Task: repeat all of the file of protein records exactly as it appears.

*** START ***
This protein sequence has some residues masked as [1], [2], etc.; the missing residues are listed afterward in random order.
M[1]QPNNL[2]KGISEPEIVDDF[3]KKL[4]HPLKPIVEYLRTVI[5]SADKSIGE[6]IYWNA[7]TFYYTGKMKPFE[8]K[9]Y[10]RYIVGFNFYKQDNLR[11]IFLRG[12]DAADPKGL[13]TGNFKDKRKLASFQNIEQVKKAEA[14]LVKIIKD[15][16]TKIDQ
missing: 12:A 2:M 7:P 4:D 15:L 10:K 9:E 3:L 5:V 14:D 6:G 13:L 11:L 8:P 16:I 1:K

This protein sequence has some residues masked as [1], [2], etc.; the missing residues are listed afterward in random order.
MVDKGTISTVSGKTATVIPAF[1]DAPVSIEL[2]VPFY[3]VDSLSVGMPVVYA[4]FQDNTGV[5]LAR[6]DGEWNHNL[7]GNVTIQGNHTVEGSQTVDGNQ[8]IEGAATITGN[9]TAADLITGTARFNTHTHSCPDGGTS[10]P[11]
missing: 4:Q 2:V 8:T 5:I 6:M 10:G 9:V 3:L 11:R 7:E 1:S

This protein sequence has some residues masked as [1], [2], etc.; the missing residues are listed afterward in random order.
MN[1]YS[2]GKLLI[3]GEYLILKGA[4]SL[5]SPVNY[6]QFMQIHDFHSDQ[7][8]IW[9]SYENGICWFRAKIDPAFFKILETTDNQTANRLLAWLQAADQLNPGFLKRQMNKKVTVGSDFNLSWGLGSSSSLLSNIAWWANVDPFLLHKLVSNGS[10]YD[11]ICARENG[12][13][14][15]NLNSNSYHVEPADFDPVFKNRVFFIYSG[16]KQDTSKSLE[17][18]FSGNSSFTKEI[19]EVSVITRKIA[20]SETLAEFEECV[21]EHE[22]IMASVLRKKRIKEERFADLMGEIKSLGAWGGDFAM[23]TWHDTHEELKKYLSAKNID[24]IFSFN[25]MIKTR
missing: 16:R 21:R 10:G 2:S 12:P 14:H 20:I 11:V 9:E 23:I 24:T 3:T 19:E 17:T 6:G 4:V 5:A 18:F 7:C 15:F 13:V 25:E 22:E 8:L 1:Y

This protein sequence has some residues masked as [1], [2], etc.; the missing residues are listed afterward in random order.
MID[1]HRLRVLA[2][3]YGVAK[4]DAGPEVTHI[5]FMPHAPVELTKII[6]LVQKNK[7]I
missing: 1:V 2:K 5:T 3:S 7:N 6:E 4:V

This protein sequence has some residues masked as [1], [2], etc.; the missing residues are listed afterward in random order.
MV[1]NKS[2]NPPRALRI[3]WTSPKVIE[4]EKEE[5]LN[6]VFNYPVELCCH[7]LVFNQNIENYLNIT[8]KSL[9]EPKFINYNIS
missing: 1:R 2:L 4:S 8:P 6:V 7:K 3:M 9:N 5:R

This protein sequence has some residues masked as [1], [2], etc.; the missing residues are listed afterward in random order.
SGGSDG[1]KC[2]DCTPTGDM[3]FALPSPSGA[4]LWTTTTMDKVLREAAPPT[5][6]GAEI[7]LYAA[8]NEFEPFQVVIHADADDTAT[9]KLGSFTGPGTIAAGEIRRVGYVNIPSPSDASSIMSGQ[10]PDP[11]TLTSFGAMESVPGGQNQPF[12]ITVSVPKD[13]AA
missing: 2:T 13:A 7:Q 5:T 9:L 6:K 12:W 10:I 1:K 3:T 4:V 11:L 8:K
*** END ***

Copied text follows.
This protein sequence has some residues masked as [1], [2], etc.; the missing residues are listed afterward in random order.
M[1]QPNNL[2]KGISEPEIVDDF[3]KKL[4]HPLKPIVEYLRTVI[5]SADKSIGE[6]IYWNA[7]TFYYTGKMKPFE[8]K[9]Y[10]RYIVGFNFYKQDNLR[11]IFLRG[12]DAADPKGL[13]TGNFKDKRKLASFQNIEQVKKAEA[14]LVKIIKD[15][16]TKIDQ
missing: 12:A 2:M 7:P 4:D 15:L 10:K 9:E 3:L 5:V 14:D 6:G 13:L 11:L 8:P 16:I 1:K

This protein sequence has some residues masked as [1], [2], etc.; the missing residues are listed afterward in random order.
MVDKGTISTVSGKTATVIPAF[1]DAPVSIEL[2]VPFY[3]VDSLSVGMPVVYA[4]FQDNTGV[5]LAR[6]DGEWNHNL[7]GNVTIQGNHTVEGSQTVDGNQ[8]IEGAATITGN[9]TAADLITGTARFNTHTHSCPDGGTS[10]P[11]
missing: 4:Q 2:V 8:T 5:I 6:M 10:G 9:V 3:L 11:R 7:E 1:S

This protein sequence has some residues masked as [1], [2], etc.; the missing residues are listed afterward in random order.
MN[1]YS[2]GKLLI[3]GEYLILKGA[4]SL[5]SPVNY[6]QFMQIHDFHSDQ[7][8]IW[9]SYENGICWFRAKIDPAFFKILETTDNQTANRLLAWLQAADQLNPGFLKRQMNKKVTVGSDFNLSWGLGSSSSLLSNIAWWANVDPFLLHKLVSNGS[10]YD[11]ICARENG[12][13][14][15]NLNSNSYHVEPADFDPVFKNRVFFIYSG[16]KQDTSKSLE[17][18]FSGNSSFTKEI[19]EVSVITRKIA[20]SETLAEFEECV[21]EHE[22]IMASVLRKKRIKEERFADLMGEIKSLGAWGGDFAM[23]TWHDTHEELKKYLSAKNID[24]IFSFN[25]MIKTR
missing: 16:R 21:R 10:G 2:S 12:P 14:H 20:I 11:V 9:E 23:I 24:T 3:T 19:E 17:T 6:G 4:V 5:A 18:F 7:C 15:F 13:V 25:E 22:E 8:L 1:Y

This protein sequence has some residues masked as [1], [2], etc.; the missing residues are listed afterward in random order.
MID[1]HRLRVLA[2][3]YGVAK[4]DAGPEVTHI[5]FMPHAPVELTKII[6]LVQKNK[7]I
missing: 1:V 2:K 5:T 3:S 7:N 6:E 4:V

This protein sequence has some residues masked as [1], [2], etc.; the missing residues are listed afterward in random order.
MV[1]NKS[2]NPPRALRI[3]WTSPKVIE[4]EKEE[5]LN[6]VFNYPVELCCH[7]LVFNQNIENYLNIT[8]KSL[9]EPKFINYNIS
missing: 1:R 2:L 4:S 8:P 6:V 7:K 3:M 9:N 5:R

This protein sequence has some residues masked as [1], [2], etc.; the missing residues are listed afterward in random order.
SGGSDG[1]KC[2]DCTPTGDM[3]FALPSPSGA[4]LWTTTTMDKVLREAAPPT[5][6]GAEI[7]LYAA[8]NEFEPFQVVIHADADDTAT[9]KLGSFTGPGTIAAGEIRRVGYVNIPSPSDASSIMSGQ[10]PDP[11]TLTSFGAMESVPGGQNQPF[12]ITVSVPKD[13]AA
missing: 2:T 13:A 7:Q 5:T 9:L 6:K 12:W 10:I 1:K 3:T 4:V 11:L 8:K